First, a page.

The current global economic crisis has shown that companies face risks more complex and dangerous than in prior decades. Undue risk-taking has been one of the main causes of the breakdown of the financial markets. While the current focus of the public debate is on the banking industry and on financial instruments, boards of other companies should be equally aware of the importance of these issues and must conduct a comprehensive review of their companies' risk profile including financial, currency, liquidity, compliance, litigation and reputational risks. While it is essential for companies to incur certain business risks in order to be successful, and extreme risk-avoidance strategies would be counterproductive, it is evident that they must pay greater attention to risk management.
As long as the credit crisis continues and it is unclear whether financing can be secured for ordinary operations without a particular risk profile, it is paramount that the directors pay special attention to financial instruments, financing in general and liquidity levels. Appropriate stress testing procedures must be implemented to measure potential effects of liquidity issues stemming from the business, as well as from further potential disruptions in the financial markets. Increased attention should be paid to the hedging of currency and operational risks including the potential insolvency of business partners.
As regards the supervisory board which, due to Germany's two-tier governance system, consists of non-executive directors only (including labour representatives) and is not involved in the management of the company but is in charge of the appointment and oversight of the executive directors, the non-executive directors must satisfy themselves, in a thorough review, that proper processes are implemented for risk management and that an appropriate risk culture has been developed throughout the company.
A major prerequisite of any well-functioning risk management process is transparency and an orderly flow of the information that is required to recognise and to evaluate material risks. The supervisory board should have the executive directors periodically report about the company's risk management systems.
While most companies have focused increasingly on compliance issues over the last years, compliance will continue to be a major issue in 2009. From a credibility point of view, to be able to conduct their business and to obtain financing, it is essential for the companies that they can demonstrate that appropriate programmes have been put in place in order to ensure compliance. This will be particularly important for companies in industries which have a negative track record with regard to issues like bribery, corruption, accounts manipulation, cartel violations or other unethical or illegal acts. In a globalised economy, programmes to ensure fair treatment of workers and human rights in all parts of the world will also gain further importance.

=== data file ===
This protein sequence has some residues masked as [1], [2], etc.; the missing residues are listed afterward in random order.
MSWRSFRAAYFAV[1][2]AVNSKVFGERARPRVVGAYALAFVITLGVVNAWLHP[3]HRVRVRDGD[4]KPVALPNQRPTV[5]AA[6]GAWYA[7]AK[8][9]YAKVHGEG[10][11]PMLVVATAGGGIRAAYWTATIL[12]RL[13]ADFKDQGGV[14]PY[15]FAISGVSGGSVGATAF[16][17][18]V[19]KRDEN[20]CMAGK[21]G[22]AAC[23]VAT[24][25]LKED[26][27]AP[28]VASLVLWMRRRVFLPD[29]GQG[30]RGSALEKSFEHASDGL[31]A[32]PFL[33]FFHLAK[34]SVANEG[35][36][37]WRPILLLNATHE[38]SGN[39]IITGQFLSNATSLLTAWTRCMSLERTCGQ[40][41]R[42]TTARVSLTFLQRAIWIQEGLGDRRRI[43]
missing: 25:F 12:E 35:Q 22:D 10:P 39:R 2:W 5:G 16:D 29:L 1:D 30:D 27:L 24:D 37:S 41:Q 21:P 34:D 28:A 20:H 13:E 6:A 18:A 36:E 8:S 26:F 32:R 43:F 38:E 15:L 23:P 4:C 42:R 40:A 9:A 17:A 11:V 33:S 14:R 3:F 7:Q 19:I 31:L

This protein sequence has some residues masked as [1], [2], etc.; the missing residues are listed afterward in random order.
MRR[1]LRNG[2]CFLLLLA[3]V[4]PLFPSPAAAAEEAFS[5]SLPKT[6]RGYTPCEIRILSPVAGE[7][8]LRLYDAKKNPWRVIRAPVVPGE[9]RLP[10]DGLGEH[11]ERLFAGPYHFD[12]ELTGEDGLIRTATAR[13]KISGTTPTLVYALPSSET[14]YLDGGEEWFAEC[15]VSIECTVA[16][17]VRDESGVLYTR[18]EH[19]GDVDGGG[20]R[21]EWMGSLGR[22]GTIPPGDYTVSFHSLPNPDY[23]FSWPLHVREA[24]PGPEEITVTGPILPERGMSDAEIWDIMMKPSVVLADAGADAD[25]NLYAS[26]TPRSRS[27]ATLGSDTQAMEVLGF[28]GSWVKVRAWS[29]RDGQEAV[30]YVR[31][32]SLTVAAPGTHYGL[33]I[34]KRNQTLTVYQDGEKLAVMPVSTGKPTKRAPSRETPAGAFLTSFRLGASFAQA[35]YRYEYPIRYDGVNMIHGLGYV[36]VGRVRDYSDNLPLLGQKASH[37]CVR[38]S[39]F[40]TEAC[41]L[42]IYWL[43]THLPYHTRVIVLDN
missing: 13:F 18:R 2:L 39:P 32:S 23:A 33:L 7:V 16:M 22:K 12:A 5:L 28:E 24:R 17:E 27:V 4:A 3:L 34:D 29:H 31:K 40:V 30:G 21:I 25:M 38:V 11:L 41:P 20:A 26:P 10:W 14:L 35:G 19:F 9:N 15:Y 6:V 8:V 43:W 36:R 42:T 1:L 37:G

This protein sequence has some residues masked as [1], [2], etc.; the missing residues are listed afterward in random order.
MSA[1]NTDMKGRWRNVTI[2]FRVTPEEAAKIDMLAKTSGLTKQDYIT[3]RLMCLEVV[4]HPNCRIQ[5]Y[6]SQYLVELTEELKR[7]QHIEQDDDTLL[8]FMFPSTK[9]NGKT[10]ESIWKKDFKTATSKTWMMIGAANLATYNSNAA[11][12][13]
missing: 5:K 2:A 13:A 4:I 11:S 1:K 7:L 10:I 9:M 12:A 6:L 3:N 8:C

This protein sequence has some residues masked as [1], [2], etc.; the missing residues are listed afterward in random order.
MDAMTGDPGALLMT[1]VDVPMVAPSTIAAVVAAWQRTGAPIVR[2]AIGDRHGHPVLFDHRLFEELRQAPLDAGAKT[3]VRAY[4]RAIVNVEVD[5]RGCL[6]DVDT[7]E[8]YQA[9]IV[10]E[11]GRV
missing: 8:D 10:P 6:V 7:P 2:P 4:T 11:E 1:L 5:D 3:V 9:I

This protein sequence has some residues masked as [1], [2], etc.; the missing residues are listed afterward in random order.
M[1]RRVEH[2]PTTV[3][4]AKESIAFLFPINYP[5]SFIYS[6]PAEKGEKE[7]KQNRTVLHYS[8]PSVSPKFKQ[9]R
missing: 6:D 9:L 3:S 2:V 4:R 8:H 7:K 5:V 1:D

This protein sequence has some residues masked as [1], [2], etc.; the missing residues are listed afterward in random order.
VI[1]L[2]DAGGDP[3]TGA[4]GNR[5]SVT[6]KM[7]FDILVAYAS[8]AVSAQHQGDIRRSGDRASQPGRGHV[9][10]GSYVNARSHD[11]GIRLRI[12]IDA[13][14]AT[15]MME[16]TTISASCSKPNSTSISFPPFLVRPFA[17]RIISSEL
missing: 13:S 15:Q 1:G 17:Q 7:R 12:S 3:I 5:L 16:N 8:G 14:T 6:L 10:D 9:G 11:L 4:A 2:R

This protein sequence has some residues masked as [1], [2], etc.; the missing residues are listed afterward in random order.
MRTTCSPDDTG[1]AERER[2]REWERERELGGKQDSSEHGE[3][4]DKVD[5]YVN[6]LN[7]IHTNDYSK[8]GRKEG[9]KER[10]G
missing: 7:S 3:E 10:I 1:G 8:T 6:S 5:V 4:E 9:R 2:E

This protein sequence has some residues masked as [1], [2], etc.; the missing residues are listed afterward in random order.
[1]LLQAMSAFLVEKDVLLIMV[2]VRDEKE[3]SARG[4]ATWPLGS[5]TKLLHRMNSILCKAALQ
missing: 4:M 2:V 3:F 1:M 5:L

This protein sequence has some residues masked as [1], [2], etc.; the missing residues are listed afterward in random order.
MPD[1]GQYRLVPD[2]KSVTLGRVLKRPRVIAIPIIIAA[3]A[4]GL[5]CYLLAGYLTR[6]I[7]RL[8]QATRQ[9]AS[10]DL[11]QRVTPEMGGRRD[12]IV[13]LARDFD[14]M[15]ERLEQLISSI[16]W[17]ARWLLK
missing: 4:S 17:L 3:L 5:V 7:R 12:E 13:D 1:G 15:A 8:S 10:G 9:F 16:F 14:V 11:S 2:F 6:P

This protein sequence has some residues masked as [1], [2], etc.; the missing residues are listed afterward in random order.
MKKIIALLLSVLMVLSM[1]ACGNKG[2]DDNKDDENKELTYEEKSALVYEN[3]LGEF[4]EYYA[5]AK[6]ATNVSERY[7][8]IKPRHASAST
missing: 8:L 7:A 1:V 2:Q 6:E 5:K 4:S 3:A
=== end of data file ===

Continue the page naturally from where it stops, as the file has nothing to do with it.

Again, this is an issue to which the supervisory board should pay increased attention and have the executive directors periodically report to them on the status.
The steady increase of lawsuits filed against former and current executive and non-executive directors alleging a breach of their fiduciary duties shows the importance of proper policies for risk management, compliance and of the implementation of efficient structures and programmes. While observers offer different views as to whether the current scope of such litigation is appropriate, directors should be aware that a decrease in litigation cannot be expected in the current climate.
It will be for the courts to develop reasonable standards of liability which do not undermine the business judgement rule and do not exaggerate the duties and liabilities of the directors. While directors should be liable for personal involvement in non-compliance and the intentional failure to implement appropriate control, reporting or information systems, there is a dangerous tendency to base cases on a breach of fiduciary duty for failure to exercise control and to uncover non-compliance. Intentional disregard of "red flags" must be clearly distinguished from cases in which directors have not been personally involved but are tried on the basis that they should have taken measures to prevent wrongdoings that were difficult to detect. It would be helpful if the Supreme Court would soon have the opportunity to rule how the business judgement rule should be applied in such situations.